In the event of a moderate economic downturn, Fitch believes the county would be challenged to maintain current service levels without raising revenues given the lack of reserves and just adequate spending flexibility. Long-term rating stability will depend on minimizing the structural budget gap and the accumulation of at least minimal reserves.
The county has had a negative available general fund balance since fiscal 2009 due to a combination of operating deficits and accounting changes associated with the issuance of tobacco settlement asset backed bonds in 2008 and 2012. The bonds were secured by a pledge of future tobacco settlement revenues. The associated assets are recognized in the Suffolk Tobacco Asset Securitization Corp. fund (STASC) but the deferred inflow of resources is recorded in the general fund. Fitch's analysis combines the available reserves in the general and STASC funds for consistency with other local governments' accounting presentations in which long-term debt is not reflected on the general fund balance sheet. Fitch also includes in available reserves the tax stabilization fund, which totaled $49 million at the end of 2014.
The county has continued its efforts to reduce budget gaps with recurring revenues and cost reductions, although actual performance has resulted in operating deficits in most recent years. Headcount has been reduced by about 1,189 positions since 2012. All county health centers will have been converted to federally qualified centers in 2016; the county nursing home facility has been closed. However, sales tax revenues are typically over-estimated and union contracts have been settled with increases that exceed likely revenue growth and contain no-layoff clauses.
The 2015 budget contained the third consecutive property tax increase to fund the police district, which is outside of the general fund. The county aggressively budgeted sales tax growth at 4.87%. Based on unaudited 2015 results, the county's unrestricted general fund deficit will increase by $36 million due to a delay in the sale of the nursing home property into 2016. The sale is expected to provide $15 million in unbudgeted revenues in 2016. In addition, expenditures were $11 million over budget primarily due to public safety overtime costs.
The county has reduced its reliance on one-time revenues in recent years although the 2016 budget includes over $93 million in one-shots including amortizing a net $44.6 million in annual pension costs, just under the maximum allowable amount, $5 million in property sales and $28.2 million borrowing from of Assessment Stabilization Reserve Fund (ASRF), which provides funds for sewer capacity and tax payer relief. Sales tax collections were below budgeted projections by 2.2% in 2014 and 5.2% in 2015. The 2016 budget assumes a 3.55% increase in sales taxes from 2015 actual collections; however, Fitch believes this projection is somewhat aggressive based on recent trends. Based on year-to-date results the projected 2016 operating deficit is $40 million.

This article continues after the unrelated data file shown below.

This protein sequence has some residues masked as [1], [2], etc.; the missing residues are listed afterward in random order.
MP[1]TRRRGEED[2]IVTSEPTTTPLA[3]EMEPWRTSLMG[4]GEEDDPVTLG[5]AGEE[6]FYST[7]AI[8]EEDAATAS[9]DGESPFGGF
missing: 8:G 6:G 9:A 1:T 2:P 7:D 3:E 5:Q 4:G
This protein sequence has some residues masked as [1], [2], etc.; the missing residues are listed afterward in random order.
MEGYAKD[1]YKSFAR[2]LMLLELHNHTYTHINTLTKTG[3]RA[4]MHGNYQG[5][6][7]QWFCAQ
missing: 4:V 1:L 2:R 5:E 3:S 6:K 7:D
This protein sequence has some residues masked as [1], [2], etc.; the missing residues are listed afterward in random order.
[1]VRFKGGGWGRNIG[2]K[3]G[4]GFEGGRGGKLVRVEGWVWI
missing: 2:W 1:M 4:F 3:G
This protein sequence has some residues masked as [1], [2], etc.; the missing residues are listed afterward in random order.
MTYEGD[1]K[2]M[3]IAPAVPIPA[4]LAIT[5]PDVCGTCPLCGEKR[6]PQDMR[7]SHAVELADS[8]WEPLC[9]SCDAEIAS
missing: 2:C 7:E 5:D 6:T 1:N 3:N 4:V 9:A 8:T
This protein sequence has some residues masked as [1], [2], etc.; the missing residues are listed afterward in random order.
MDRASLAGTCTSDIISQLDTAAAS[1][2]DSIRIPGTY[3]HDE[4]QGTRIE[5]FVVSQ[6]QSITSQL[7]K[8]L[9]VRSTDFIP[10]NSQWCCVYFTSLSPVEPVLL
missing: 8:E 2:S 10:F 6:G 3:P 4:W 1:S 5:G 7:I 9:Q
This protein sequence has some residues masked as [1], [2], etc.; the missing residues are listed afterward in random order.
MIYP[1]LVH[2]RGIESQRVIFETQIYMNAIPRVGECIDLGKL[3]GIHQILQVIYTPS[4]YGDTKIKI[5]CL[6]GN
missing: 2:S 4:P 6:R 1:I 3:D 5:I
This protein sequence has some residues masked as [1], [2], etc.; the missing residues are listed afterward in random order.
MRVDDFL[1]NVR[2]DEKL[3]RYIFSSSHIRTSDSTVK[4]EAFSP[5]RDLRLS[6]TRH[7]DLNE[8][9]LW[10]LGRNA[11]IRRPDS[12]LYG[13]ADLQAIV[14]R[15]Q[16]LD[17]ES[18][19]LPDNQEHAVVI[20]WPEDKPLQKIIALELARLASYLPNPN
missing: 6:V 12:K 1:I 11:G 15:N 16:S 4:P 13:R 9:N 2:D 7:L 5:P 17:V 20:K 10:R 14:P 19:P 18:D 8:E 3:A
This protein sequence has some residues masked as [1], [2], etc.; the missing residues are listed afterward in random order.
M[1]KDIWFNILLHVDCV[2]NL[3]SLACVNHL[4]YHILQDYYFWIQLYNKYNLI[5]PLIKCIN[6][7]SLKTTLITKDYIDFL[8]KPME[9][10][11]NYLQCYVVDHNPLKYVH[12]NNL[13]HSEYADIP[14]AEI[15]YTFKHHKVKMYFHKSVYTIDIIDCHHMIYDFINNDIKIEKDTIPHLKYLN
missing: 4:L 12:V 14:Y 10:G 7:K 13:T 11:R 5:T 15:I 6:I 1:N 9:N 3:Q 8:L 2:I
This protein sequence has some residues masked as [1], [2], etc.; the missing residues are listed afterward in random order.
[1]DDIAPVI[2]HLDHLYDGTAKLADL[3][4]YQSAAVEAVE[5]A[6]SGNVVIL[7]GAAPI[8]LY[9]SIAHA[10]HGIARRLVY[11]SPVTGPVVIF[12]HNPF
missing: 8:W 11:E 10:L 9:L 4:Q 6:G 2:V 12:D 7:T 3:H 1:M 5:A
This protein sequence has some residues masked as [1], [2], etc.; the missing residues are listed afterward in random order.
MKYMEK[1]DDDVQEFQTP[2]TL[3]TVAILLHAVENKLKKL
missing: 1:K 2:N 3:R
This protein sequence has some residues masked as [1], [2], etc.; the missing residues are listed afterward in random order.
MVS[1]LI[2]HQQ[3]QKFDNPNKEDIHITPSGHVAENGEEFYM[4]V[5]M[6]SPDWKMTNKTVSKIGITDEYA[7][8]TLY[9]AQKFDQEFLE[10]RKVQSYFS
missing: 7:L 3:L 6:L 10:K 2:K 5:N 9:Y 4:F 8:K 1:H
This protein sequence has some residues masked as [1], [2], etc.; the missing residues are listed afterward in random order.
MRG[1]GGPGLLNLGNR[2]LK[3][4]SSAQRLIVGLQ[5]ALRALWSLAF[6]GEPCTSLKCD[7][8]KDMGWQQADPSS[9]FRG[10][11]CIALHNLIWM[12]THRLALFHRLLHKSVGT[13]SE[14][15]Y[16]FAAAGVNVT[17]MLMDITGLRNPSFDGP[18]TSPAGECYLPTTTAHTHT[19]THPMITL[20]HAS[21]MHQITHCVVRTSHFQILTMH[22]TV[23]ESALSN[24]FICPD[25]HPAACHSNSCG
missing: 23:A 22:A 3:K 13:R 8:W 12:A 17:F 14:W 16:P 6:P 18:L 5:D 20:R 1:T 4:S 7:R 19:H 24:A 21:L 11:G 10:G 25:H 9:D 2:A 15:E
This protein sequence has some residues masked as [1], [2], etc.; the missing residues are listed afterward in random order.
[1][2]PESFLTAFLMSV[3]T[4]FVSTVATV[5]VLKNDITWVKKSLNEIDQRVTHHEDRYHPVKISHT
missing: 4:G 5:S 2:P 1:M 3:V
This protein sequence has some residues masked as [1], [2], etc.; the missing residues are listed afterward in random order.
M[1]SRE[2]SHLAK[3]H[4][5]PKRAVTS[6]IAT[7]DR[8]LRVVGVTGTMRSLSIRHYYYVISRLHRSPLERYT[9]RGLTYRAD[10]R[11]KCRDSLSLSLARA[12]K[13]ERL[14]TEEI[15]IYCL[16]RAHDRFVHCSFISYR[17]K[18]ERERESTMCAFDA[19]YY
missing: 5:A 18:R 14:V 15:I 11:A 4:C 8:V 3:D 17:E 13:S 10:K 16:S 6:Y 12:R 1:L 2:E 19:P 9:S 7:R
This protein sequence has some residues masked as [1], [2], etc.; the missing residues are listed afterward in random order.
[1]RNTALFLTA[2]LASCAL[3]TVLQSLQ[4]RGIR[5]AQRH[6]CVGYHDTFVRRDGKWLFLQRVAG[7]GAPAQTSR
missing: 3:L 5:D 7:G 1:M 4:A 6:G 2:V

Officials expect to minimize the budget shortfall through a mitigation plan expected to generate $66 million through expenditure savings and revenue enhancements. Under the provisions of the fiscal emergency declaration, the county expects to embargo $10 million in departmental appropriations; however the county has additional capacity to increase the embargo. Fitch believes the plan will do little to address the larger structural imbalance
In order to manage cash flow needs the county issues short-term revenue anticipation notes (RANS) annually and tax anticipation notes (TANs) twice each year. Proceeds of the RANs fund operations in anticipation of state and federal aid, and TANs fund current and delinquent property tax collections. The county has a long history of issuing TANs in advance of property tax collections; however, note par increased after consecutive general fund deficits from 2008 through 2012, peaking at $625 million in 2013. For 2016, total note issuance is expected to decrease to $555 million (16.3% of budgetary expenses).
In addition to cash flow borrowing, under a referendum approved on the November 2014 ballot the county received authorization to borrow from the ASRF through 2017 to provide budgetary relief. The ASRF provides funding to the county's sewer funds for stabilization of sewer rates and fees in addition to infrastructure and capital improvements within the sewer districts. Funds from 0.25% of the county's sales tax revenues are deposited in the county water protection fund with 25% transferred to the ASRF. The current ASRF fund balance is $104.2 million. All amounts borrowed from the ASRF must be repaid by 2029, with payments commencing in 2018. The ASRF repayments would require a 5% minimum annual payback of outstanding amounts borrowed.
Additional information is available at 'www.fitchratings.com'.
In addition to the sources of information identified in the applicable criteria specified below, this action was informed by information from Lumesis and InvestorTools.
U.S. Tax-Supported Rating Criteria (pub. 18 Apr 2016)
Dodd-Frank Rating Information Disclosure Form